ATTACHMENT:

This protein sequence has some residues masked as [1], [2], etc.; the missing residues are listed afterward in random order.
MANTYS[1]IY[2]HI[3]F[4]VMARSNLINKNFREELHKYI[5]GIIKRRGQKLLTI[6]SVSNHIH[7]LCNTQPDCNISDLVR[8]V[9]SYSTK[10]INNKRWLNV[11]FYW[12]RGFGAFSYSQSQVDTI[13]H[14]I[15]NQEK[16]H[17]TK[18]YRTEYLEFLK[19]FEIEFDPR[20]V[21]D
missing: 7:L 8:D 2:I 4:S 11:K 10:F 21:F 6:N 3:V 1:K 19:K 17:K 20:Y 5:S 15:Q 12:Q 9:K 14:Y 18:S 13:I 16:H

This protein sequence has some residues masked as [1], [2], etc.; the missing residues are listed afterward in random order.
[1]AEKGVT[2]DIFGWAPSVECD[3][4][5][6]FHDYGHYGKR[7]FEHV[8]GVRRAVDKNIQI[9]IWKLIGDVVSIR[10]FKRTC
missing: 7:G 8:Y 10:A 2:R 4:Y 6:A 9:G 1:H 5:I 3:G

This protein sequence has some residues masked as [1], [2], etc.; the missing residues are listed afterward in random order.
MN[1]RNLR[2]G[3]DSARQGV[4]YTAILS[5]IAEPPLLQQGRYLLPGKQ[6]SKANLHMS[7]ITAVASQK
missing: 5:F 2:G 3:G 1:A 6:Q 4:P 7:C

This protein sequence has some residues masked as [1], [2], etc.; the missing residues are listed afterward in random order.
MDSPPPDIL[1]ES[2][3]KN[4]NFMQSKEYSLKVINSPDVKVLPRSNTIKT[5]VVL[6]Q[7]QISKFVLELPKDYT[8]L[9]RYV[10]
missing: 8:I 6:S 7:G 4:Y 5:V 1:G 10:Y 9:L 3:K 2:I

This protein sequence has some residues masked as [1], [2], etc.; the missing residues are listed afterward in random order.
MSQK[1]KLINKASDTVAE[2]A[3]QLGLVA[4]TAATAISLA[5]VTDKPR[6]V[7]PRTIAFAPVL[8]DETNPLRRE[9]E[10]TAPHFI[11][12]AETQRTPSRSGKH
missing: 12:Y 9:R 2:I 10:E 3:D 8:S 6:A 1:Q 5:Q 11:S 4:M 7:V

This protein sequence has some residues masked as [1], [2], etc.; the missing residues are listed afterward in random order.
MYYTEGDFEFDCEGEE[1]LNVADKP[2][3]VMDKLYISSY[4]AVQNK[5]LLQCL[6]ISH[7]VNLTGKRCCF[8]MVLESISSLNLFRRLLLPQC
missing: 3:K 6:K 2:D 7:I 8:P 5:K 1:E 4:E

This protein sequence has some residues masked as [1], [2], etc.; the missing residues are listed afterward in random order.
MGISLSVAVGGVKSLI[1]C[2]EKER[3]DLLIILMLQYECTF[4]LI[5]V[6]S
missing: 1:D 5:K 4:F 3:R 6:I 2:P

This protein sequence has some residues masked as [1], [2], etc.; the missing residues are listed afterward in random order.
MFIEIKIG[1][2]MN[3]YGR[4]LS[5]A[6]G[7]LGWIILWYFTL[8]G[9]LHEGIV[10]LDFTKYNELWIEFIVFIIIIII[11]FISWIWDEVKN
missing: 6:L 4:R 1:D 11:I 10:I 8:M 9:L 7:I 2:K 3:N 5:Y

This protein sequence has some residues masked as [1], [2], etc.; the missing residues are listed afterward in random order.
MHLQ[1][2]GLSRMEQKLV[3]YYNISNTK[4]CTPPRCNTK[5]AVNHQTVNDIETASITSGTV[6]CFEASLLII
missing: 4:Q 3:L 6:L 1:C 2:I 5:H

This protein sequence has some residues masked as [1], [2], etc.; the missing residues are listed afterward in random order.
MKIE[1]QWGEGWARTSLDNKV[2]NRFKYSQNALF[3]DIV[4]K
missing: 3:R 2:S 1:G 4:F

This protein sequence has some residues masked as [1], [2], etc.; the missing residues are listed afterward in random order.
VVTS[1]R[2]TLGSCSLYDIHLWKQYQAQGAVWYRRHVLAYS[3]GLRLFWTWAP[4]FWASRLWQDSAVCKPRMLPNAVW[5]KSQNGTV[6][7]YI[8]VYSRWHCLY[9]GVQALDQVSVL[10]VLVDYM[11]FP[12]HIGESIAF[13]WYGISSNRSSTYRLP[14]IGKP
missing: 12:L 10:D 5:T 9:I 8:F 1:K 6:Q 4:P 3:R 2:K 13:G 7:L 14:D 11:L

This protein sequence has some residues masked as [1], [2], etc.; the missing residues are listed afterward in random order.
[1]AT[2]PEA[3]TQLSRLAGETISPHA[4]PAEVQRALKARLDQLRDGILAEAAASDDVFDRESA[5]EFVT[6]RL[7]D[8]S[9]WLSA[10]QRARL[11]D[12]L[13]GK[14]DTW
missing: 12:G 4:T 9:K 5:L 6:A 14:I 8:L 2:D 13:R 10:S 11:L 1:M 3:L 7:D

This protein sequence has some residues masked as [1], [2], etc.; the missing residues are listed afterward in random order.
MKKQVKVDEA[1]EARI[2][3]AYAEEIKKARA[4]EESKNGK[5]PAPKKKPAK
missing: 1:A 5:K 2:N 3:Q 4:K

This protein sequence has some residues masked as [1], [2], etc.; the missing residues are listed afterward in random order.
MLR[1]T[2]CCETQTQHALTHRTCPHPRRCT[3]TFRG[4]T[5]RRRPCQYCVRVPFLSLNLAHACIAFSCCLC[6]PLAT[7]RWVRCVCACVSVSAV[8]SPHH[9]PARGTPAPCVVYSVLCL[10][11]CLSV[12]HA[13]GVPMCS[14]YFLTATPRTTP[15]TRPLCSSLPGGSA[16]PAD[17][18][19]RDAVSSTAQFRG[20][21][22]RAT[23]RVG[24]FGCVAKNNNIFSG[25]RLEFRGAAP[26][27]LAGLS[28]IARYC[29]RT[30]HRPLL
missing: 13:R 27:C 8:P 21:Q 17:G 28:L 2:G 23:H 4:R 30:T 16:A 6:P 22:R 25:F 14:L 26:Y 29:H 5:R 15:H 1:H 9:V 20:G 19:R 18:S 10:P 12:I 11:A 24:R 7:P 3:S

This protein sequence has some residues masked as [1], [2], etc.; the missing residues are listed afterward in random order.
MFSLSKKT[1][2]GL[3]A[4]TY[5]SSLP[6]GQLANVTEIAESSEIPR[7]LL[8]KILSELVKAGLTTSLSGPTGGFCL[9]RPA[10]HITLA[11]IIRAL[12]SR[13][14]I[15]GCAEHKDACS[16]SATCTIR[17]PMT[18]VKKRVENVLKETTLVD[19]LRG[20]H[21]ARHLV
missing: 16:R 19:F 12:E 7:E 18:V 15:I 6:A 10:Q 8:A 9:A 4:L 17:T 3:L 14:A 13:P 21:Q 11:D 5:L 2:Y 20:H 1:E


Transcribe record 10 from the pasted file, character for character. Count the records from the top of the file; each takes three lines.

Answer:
This protein sequence has some residues masked as [1], [2], etc.; the missing residues are listed afterward in random order.
MKIE[1]QWGEGWARTSLDNKV[2]NRFKYSQNALF[3]DIV[4]K
missing: 3:R 2:S 1:G 4:F